Measuring blood sugar responses is one of the key pillars of personalized nutrition. But this technology is still in its infancy when not used for managing diabetes. A new ZOE study shows that continuous glucose monitors are a valid tool for precision nutrition, particularly when used along with other measurements.
In the world of personalized nutrition, the days of one-size-fits-all dietary guidelines are in the past. Food should be personal and support each individual’s current health and long-term goals.
But does the technology that underpins this way of eating live up to expectations?
ZOE runs the largest scientific study of nutrition and personalized responses to food, with over 20,000 participants so far.
As part of ZOE’s at-home test kit, users who opt to take part in our research program wear a continuous glucose monitor (CGM), which measures blood sugar levels every few minutes.
CGMs are designed for people living with diabetes to allow them to monitor their blood sugar levels without having to use finger prick testing. However, their use in individuals without diabetes is increasing.
Using a CGM gives the wearer real-time insights into how their blood sugar levels change when they eat, sleep, and exercise, empowering them to make any necessary changes if their blood sugar responses are too high or low.
Other scientists have called into question this technology, raising doubts as to whether CGMs are accurate enough at the moment for personalized nutrition, specifically to rank one type of food or meal as being better for blood sugar control than other foods.
Writing in The American Journal of Clinical Nutrition, ZOE scientists and their international collaborators recently demonstrated that CGMs are valid for personalized nutrition and can be used to rank foods.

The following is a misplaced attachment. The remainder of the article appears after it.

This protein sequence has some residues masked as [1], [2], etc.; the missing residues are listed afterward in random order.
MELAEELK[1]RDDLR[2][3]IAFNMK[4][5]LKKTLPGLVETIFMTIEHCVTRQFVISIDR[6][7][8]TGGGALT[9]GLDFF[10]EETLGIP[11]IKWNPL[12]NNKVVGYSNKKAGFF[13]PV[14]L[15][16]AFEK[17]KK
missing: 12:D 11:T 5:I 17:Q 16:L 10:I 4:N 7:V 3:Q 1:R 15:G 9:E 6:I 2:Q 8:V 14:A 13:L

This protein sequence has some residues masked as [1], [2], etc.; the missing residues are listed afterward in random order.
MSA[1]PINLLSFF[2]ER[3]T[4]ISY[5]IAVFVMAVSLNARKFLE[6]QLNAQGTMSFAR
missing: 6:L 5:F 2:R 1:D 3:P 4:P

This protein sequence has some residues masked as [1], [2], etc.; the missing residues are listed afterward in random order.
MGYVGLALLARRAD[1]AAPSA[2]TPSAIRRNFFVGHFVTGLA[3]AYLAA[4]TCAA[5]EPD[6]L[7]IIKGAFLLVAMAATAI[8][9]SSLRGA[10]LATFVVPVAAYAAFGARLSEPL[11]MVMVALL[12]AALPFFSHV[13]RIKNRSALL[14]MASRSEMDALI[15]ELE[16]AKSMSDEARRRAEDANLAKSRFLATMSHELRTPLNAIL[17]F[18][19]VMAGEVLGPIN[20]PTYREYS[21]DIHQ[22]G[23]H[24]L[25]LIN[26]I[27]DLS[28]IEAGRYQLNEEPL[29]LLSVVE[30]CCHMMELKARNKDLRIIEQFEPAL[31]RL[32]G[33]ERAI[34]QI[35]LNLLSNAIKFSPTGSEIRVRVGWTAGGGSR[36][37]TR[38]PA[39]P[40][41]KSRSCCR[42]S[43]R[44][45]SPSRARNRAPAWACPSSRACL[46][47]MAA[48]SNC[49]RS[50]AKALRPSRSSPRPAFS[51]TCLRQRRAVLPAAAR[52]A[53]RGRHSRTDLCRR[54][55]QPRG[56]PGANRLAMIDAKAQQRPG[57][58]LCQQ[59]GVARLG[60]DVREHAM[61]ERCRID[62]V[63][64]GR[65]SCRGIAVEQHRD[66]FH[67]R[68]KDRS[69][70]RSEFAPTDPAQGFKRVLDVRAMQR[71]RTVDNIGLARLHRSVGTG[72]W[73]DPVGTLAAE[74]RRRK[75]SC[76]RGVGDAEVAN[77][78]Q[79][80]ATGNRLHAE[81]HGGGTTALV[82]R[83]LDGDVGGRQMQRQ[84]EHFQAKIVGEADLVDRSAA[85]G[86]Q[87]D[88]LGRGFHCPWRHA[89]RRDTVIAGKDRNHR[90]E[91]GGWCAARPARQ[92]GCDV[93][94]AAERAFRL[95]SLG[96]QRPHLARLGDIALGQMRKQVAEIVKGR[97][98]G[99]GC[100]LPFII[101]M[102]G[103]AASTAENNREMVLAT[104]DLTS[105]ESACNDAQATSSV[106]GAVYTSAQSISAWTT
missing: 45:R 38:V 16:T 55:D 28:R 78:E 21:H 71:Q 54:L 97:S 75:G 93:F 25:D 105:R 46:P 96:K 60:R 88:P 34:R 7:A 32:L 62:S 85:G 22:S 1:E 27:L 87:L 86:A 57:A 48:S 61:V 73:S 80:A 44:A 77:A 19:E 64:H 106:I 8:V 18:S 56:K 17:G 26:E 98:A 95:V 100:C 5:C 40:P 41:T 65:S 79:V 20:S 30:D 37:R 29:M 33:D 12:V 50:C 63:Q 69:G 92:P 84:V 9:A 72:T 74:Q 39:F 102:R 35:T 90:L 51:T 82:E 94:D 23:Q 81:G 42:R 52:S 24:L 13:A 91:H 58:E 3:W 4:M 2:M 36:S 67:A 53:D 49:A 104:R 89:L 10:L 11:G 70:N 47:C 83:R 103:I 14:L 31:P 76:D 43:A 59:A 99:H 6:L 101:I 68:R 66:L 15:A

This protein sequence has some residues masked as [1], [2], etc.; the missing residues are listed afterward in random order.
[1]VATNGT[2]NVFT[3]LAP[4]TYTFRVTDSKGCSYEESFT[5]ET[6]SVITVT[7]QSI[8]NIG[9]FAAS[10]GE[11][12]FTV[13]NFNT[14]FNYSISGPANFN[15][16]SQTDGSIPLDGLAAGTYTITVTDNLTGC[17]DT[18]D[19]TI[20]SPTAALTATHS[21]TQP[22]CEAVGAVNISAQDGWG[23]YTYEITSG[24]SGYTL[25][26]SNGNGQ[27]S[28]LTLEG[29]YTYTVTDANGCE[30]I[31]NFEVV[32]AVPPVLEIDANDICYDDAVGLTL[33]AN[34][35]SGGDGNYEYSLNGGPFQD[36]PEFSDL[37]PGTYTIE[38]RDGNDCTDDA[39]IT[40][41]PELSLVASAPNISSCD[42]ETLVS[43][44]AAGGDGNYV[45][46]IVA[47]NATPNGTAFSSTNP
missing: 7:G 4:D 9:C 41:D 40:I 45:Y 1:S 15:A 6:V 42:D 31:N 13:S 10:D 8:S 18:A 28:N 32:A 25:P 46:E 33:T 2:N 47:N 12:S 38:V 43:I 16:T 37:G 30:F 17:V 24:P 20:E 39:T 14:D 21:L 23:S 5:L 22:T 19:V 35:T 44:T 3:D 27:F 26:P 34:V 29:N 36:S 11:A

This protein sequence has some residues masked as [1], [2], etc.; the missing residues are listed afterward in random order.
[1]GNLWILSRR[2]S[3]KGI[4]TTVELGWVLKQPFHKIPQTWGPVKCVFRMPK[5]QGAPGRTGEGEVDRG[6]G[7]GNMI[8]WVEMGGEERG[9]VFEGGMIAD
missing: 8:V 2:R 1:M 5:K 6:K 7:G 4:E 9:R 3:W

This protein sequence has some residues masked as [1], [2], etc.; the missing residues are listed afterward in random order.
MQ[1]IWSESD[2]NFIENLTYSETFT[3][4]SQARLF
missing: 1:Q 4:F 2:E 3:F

Take our free quiz to find out how ZOE uses CGMs in combination with blood fat and gut microbiome analysis to help you reach your long-term health goals.
Raising ‘a really important question’
In 2020, Dr. Kevin Hall from the National Institute of Diabetes and Digestive and Kidney Diseases (NIDDK), part of the National Institutes of Health (NIH), published a study that highlighted potential problems with using CGMs.
His team found that when 16 study volunteers wore two different brands of CGM at the same time, there were significant discrepancies between the blood sugar readings and how well meals scored to minimize big blood sugar spikes.
Dr. Sarah Berry, an associate professor in nutritional sciences at King's College London and Lead Nutritional Scientist at ZOE, explained why the team decided to dig into ZOE’s own data.
“Kevin Hall raised a really important question about the accuracy of the tools that we use in precision nutrition. It’s something we’re proud to be able to address at ZOE.” — Dr. Sarah Berry
Dr. Berry and her colleagues looked at the data from 394 study participants who had taken part in ZOE’s PREDICT 1 clinical trial to see how the data would stack up when the volunteers wore two CGMs at the same time.